Chocolate Contains History, Health Benefits

by Alex Cheser

OK, so I know what I said about no refined sugars a few weeks ago, but I felt like I’d be wasting an opportunity to research what’s arguably the most popular food this week — chocolate. After all, during the week surrounding Valentine’s Day consumers will purchase more than 58 million pounds of chocolate candy, according to a Nielsen estimate. That might be a bit much, but chocolate eaten in small amounts is actually not that bad for you. Plus, it’s delicious.

Chocolate has been consumed in some fashion for thousands of years. Native to tropical areas, it was first prepared as a bitter hot beverage in Central America and Mexico by combining the crushed seeds with spices and other seasonings. It’s even debated that the origin of our word for chocolate is derived from the Aztec word “xocolātl,” meaning “bitter water.”

The reason the drink was bitter is due to the fact that the cacao tree’s seed pods are extremely bitter themselves. Cacao pods have to go through several processes before they can be used to make the chocolate we consume nowadays.

According to All Chocolate’s website, the seeds have to be fermented for two to eight days for the chemical makeup of the cacao to change via various flavor-producing enzymes and the conversion of sugars into acids. Next, the beans are dried for several days to lose almost all of their liquid. The pods are then shelled and roasted to produce cocoa nibs, the fleshy part of the seed used to make chocolate. The nibs are ground to a cocoa mass or liquefied to cocoa liquor, which is then ready to use to make chocolate.

There are many types of chocolate and the health factor for each one varies. At the broadest sense, there is dark, milk and white chocolate. All three contain some ratio of sugar and cocoa butter, the oil of the cocoa nibs. Dark and milk chocolate also contain chocolate liquor. The addition of powdered milk makes the milk chocolate distinct.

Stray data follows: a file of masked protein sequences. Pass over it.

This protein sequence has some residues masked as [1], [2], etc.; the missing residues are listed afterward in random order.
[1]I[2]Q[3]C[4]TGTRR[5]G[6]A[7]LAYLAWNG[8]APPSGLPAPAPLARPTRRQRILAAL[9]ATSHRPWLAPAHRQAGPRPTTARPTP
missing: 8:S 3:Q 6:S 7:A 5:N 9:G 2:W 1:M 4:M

Dark chocolate is regarded as the healthiest option, although milk chocolate is by far the favorite in America. The primary health benefits associated with chocolate is decreased blood pressure, but no conclusion has been made on its anti-cancer or stimulant properties.

However, chocolate is a very rich energy source. Info Barrel’s website cites that one chocolate chip contains enough energy for a human adult to walk 150 feet.
Today, chocolate provides a universal pleasure in Western culture. Americans consume about half of the world’s supply of chocolate, but that only translates to roughly 10-12 pounds per person annually, according to The Swiss have the highest chocolate consumption rate, with over 20 pounds of chocolate per person annually. Still, Food Reference’s website lists chocolate as America’s preferred candy 2-to-1 over all other candies.

Some other interesting chocolate facts: Roughly 70 percent of chocolate comes from West Africa, percent of the world’s almonds and 20 percent of the world’s peanuts are used in chocolate products, and the chocolate bar as we know it today grew out of the U.S. military’s request for a portable, energy-filled snack for soldiers.

So while chocolate is delicious and potentially healthy, you must keep in mind that all good things come in moderation. Most chocolate is still very high in milk, fat and sugar content. That won’t stop me from making a few noms this week, though.


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